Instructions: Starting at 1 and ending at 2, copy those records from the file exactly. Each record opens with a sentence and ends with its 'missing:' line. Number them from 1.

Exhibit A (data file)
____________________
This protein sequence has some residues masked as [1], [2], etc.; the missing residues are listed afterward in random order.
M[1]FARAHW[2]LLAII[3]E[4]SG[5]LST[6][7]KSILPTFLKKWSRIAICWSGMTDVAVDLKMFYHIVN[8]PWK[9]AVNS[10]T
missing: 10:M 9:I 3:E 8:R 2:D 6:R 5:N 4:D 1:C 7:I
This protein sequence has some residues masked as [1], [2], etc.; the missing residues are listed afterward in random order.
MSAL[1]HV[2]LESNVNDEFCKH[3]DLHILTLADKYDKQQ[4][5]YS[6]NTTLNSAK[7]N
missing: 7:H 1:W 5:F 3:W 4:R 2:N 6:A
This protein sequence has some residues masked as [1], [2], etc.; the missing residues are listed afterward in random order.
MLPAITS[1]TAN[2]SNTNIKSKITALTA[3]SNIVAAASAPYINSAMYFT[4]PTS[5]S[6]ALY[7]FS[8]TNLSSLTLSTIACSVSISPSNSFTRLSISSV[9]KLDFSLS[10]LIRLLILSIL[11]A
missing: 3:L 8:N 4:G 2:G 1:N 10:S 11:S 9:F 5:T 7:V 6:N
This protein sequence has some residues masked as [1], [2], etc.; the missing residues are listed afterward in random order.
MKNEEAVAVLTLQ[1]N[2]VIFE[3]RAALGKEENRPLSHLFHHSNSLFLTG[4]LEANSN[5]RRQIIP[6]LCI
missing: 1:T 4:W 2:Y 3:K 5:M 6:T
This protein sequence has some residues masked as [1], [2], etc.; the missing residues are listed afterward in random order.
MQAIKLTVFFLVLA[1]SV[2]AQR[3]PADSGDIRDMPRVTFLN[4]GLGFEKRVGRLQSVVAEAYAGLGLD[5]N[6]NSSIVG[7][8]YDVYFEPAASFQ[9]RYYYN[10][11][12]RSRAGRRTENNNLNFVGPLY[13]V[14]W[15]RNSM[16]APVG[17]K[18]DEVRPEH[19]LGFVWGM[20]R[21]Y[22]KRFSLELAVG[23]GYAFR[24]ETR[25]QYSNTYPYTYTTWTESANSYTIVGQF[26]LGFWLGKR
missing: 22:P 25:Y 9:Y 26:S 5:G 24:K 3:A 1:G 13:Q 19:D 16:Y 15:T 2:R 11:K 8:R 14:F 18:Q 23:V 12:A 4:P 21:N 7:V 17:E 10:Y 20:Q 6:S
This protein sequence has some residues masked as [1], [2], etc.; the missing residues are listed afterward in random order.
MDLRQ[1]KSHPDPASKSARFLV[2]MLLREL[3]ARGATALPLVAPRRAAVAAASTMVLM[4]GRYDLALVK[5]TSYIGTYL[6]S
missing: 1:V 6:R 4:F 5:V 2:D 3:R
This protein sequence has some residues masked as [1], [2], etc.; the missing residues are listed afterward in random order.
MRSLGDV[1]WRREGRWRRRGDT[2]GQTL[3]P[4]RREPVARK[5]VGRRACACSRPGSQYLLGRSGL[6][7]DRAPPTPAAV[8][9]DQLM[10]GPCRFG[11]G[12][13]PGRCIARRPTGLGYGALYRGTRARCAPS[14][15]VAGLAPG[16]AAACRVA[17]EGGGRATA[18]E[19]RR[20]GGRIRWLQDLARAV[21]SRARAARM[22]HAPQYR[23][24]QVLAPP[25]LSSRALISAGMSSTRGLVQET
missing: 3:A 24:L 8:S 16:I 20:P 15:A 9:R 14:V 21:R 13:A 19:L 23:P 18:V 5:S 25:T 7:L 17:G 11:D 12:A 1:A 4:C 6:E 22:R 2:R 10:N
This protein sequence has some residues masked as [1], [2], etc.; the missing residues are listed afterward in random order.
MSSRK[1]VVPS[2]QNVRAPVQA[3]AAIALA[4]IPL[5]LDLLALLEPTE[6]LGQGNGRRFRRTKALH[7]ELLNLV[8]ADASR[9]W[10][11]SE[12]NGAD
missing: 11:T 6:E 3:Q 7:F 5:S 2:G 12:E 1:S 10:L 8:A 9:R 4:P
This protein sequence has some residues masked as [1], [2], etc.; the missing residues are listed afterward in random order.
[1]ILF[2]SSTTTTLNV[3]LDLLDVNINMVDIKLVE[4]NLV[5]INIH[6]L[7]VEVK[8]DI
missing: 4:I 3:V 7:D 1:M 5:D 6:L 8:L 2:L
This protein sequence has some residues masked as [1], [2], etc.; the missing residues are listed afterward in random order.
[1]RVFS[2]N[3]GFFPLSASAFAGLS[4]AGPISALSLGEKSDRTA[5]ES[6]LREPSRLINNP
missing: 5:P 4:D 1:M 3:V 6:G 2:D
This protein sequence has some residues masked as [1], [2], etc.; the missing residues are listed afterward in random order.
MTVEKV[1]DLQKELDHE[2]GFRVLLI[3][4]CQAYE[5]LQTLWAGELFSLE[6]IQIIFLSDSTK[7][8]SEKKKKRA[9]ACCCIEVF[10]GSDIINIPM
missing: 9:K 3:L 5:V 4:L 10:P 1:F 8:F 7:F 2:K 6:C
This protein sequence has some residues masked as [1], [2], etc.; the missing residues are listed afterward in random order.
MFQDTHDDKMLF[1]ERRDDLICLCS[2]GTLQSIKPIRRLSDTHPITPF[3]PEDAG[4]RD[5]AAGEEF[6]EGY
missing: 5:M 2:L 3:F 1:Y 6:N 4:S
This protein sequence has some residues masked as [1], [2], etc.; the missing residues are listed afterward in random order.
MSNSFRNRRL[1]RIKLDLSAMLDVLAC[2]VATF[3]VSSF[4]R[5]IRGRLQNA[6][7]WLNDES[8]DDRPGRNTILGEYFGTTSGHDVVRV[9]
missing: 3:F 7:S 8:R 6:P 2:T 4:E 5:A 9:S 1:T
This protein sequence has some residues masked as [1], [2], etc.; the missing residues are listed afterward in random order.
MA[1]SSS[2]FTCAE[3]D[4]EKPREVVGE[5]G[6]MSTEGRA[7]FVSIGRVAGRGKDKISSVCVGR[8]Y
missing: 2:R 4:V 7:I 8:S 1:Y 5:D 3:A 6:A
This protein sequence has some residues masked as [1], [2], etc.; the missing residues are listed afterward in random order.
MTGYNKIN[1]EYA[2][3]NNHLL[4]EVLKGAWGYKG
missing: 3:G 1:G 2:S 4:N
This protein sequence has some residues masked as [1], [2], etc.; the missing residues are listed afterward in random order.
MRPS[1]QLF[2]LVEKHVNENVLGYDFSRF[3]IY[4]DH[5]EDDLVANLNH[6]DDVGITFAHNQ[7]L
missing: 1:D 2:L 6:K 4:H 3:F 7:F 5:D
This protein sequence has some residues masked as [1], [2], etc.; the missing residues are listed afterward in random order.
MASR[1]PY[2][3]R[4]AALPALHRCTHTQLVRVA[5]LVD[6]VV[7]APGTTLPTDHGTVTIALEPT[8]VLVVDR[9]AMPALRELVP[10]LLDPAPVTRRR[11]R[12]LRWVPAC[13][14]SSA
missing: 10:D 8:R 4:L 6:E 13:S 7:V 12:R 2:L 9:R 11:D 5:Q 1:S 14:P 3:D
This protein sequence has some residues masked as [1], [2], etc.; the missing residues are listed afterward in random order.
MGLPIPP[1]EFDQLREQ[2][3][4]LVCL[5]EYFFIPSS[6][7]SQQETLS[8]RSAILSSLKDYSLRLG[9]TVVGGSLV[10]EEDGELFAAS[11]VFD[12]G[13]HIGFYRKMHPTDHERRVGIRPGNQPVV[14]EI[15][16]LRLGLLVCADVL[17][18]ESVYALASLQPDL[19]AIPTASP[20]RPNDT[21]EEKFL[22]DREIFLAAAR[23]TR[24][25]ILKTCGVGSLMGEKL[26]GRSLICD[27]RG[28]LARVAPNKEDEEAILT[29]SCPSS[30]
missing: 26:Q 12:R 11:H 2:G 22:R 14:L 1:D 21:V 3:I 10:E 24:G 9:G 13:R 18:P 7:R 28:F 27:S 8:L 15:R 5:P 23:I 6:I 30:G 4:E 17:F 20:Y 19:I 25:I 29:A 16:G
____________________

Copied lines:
This protein sequence has some residues masked as [1], [2], etc.; the missing residues are listed afterward in random order.
M[1]FARAHW[2]LLAII[3]E[4]SG[5]LST[6][7]KSILPTFLKKWSRIAICWSGMTDVAVDLKMFYHIVN[8]PWK[9]AVNS[10]T
missing: 10:M 9:I 3:E 8:R 2:D 6:R 5:N 4:D 1:C 7:I
This protein sequence has some residues masked as [1], [2], etc.; the missing residues are listed afterward in random order.
MSAL[1]HV[2]LESNVNDEFCKH[3]DLHILTLADKYDKQQ[4][5]YS[6]NTTLNSAK[7]N
missing: 7:H 1:W 5:F 3:W 4:R 2:N 6:A